Mickey Finn 1991
25 mins, 16mm, 1.33:1, b&w
“...a work of considerable maturity....tells the story of the passions and desires awakened when two young men renew an old friendship...the blurring of the two protagonists’ roles, at the outset clearly dark and fair, good and evil, leaves a feeling of unease, heightened by the quiet tension pervading the piece. In one memorable sequence, as a spilt glass of wine spreads its black stain across the carpet, an incandescent stream of salt is poured on to the stain, absorbing the dark colour of the wine.” Dan Glaister, The Guardian 5.5.92
“...Adam Roberts builds a powerful atmosphere of mystery, sexuality and tension in this stylishly acted short...” David Robinson, Edinburgh Film Festival programme, 1991
A calls unexpectedly on old school friend B. A wants a favour: help with a robbery. But B refuses. A game of spiteful retaliation begins, not helped by A having touched on an old unspoken, sexual, affection between the two. But the bitten can bite back, even if only under the cover of darkness.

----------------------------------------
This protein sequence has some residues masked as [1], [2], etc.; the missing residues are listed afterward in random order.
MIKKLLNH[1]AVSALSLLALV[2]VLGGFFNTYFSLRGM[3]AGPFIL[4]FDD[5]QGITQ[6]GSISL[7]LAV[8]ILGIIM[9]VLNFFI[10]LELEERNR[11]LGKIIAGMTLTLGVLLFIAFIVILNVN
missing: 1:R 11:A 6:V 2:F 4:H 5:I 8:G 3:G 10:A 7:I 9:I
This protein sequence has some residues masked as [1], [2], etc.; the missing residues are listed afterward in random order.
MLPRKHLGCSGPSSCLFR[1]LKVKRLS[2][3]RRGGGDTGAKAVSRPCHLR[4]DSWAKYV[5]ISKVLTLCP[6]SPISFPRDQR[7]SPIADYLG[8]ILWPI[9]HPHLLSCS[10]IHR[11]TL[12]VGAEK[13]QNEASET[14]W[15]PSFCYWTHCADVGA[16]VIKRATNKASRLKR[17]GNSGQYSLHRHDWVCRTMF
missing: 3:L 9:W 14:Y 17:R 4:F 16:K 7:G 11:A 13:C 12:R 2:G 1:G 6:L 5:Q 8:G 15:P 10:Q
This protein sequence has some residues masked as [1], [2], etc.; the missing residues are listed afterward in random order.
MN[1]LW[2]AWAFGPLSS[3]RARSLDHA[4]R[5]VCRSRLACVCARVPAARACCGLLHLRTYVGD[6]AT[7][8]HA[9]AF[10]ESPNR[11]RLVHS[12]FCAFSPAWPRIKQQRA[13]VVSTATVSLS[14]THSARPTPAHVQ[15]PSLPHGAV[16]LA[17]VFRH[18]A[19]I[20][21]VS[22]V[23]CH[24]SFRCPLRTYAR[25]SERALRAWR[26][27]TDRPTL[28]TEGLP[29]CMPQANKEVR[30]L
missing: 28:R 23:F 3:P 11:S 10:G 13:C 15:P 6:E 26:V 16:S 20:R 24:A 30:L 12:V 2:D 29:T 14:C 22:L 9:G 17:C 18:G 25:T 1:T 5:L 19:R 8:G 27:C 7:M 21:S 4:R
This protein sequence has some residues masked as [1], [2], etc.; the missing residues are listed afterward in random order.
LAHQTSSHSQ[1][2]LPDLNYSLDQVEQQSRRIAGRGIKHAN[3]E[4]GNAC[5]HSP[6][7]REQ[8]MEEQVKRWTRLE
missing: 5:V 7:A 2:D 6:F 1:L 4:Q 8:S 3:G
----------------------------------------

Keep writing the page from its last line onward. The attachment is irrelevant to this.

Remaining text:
I wanted to make a film inspired by the myth of Cupid and Psyche who, although in love, were forbidden to see one another and so conducted their love affair in the dark. But their idyll is shattered when Psyche lights a lamp to see what her lover looks like. Thus light becomes the bringer of tragedy, just as it always does in cinema. Some motives and some loves are best left unexamined.
the men: Mark Vegh / Jason Hall
dialogue: Jane Black
producer: Rozanne Lipschitz
lighting: Jerry McCulloch
music: Matteo Fargion
script/director/camera/editing: Adam Roberts
Grand Prix du Jury, Angers International Film Festival 1992 (Jury Chair: Andrée Techiné)
BBC 2 screening: 27.2.98 / SBS Australia: 14.4.93